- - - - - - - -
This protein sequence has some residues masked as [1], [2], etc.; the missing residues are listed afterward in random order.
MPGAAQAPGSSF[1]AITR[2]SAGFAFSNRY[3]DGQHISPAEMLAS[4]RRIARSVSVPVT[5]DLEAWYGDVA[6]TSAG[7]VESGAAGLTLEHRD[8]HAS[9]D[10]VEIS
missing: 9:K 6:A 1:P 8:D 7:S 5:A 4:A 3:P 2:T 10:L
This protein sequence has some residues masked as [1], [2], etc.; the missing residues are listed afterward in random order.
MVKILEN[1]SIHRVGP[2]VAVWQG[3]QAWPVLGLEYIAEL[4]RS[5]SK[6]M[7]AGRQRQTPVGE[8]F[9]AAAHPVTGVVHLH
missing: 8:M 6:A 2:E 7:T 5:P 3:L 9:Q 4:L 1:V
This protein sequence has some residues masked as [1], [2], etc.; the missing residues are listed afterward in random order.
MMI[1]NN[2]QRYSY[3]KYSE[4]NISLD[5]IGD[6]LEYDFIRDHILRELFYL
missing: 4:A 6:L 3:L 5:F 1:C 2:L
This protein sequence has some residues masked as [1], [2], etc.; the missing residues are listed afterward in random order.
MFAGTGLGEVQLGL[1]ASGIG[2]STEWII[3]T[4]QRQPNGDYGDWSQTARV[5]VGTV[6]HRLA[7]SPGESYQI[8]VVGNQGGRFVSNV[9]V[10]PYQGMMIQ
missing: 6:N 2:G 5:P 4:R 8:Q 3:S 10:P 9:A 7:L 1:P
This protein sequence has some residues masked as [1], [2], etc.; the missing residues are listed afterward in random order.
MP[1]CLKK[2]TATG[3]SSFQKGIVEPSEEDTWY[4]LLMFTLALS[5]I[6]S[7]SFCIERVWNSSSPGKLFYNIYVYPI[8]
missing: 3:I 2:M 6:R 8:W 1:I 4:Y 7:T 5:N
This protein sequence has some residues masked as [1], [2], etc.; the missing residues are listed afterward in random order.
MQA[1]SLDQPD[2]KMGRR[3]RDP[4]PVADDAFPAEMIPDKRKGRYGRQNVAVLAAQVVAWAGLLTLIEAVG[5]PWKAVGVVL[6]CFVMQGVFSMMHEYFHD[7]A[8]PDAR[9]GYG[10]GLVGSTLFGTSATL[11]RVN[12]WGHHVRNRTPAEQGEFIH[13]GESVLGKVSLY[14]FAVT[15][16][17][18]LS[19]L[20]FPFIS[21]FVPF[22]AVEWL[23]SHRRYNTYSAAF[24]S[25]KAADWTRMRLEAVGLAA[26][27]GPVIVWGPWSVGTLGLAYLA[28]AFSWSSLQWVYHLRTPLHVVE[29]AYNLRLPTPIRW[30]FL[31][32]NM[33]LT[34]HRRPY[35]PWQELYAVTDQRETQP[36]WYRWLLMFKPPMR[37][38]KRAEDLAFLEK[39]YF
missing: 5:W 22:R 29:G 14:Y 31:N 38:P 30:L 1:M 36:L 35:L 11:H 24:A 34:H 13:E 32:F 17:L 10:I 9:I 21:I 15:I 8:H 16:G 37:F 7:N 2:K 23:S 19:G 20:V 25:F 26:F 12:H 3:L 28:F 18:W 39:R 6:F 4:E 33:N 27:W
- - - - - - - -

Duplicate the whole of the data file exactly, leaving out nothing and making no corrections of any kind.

This protein sequence has some residues masked as [1], [2], etc.; the missing residues are listed afterward in random order.
MPGAAQAPGSSF[1]AITR[2]SAGFAFSNRY[3]DGQHISPAEMLAS[4]RRIARSVSVPVT[5]DLEAWYGDVA[6]TSAG[7]VESGAAGLTLEHRD[8]HAS[9]D[10]VEIS
missing: 9:K 6:A 1:P 8:D 7:S 5:A 4:A 3:P 2:T 10:L
This protein sequence has some residues masked as [1], [2], etc.; the missing residues are listed afterward in random order.
MVKILEN[1]SIHRVGP[2]VAVWQG[3]QAWPVLGLEYIAEL[4]RS[5]SK[6]M[7]AGRQRQTPVGE[8]F[9]AAAHPVTGVVHLH
missing: 8:M 6:A 2:E 7:T 5:P 3:L 9:Q 4:L 1:V
This protein sequence has some residues masked as [1], [2], etc.; the missing residues are listed afterward in random order.
MMI[1]NN[2]QRYSY[3]KYSE[4]NISLD[5]IGD[6]LEYDFIRDHILRELFYL
missing: 4:A 6:L 3:L 5:F 1:C 2:L
This protein sequence has some residues masked as [1], [2], etc.; the missing residues are listed afterward in random order.
MFAGTGLGEVQLGL[1]ASGIG[2]STEWII[3]T[4]QRQPNGDYGDWSQTARV[5]VGTV[6]HRLA[7]SPGESYQI[8]VVGNQGGRFVSNV[9]V[10]PYQGMMIQ
missing: 6:N 2:G 5:P 4:R 8:Q 3:S 10:P 9:A 7:L 1:P
This protein sequence has some residues masked as [1], [2], etc.; the missing residues are listed afterward in random order.
MP[1]CLKK[2]TATG[3]SSFQKGIVEPSEEDTWY[4]LLMFTLALS[5]I[6]S[7]SFCIERVWNSSSPGKLFYNIYVYPI[8]
missing: 3:I 2:M 6:R 8:W 1:I 4:Y 7:T 5:N
This protein sequence has some residues masked as [1], [2], etc.; the missing residues are listed afterward in random order.
MQA[1]SLDQPD[2]KMGRR[3]RDP[4]PVADDAFPAEMIPDKRKGRYGRQNVAVLAAQVVAWAGLLTLIEAVG[5]PWKAVGVVL[6]CFVMQGVFSMMHEYFHD[7]A[8]PDAR[9]GYG[10]GLVGSTLFGTSATL[11]RVN[12]WGHHVRNRTPAEQGEFIH[13]GESVLGKVSLY[14]FAVT[15][16][17][18]LS[19]L[20]FPFIS[21]FVPF[22]AVEWL[23]SHRRYNTYSAAF[24]S[25]KAADWTRMRLEAVGLAA[26][27]GPVIVWGPWSVGTLGLAYLA[28]AFSWSSLQWVYHLRTPLHVVE[29]AYNLRLPTPIRW[30]FL[31][32]NM[33]LT[34]HRRPY[35]PWQELYAVTDQRETQP[36]WYRWLLMFKPPMR[37][38]KRAEDLAFLEK[39]YF
missing: 5:W 22:R 29:G 14:Y 31:N 38:P 30:L 1:M 36:L 35:L 11:H 24:A 34:H 13:E 32:F 17:L 10:I 9:I 21:I 15:I 8:H 16:G 37:F 7:N 2:K 23:S 19:G 20:V 25:F 26:F 12:H 3:L 28:F 18:W 39:R 6:F 4:E 33:N 27:W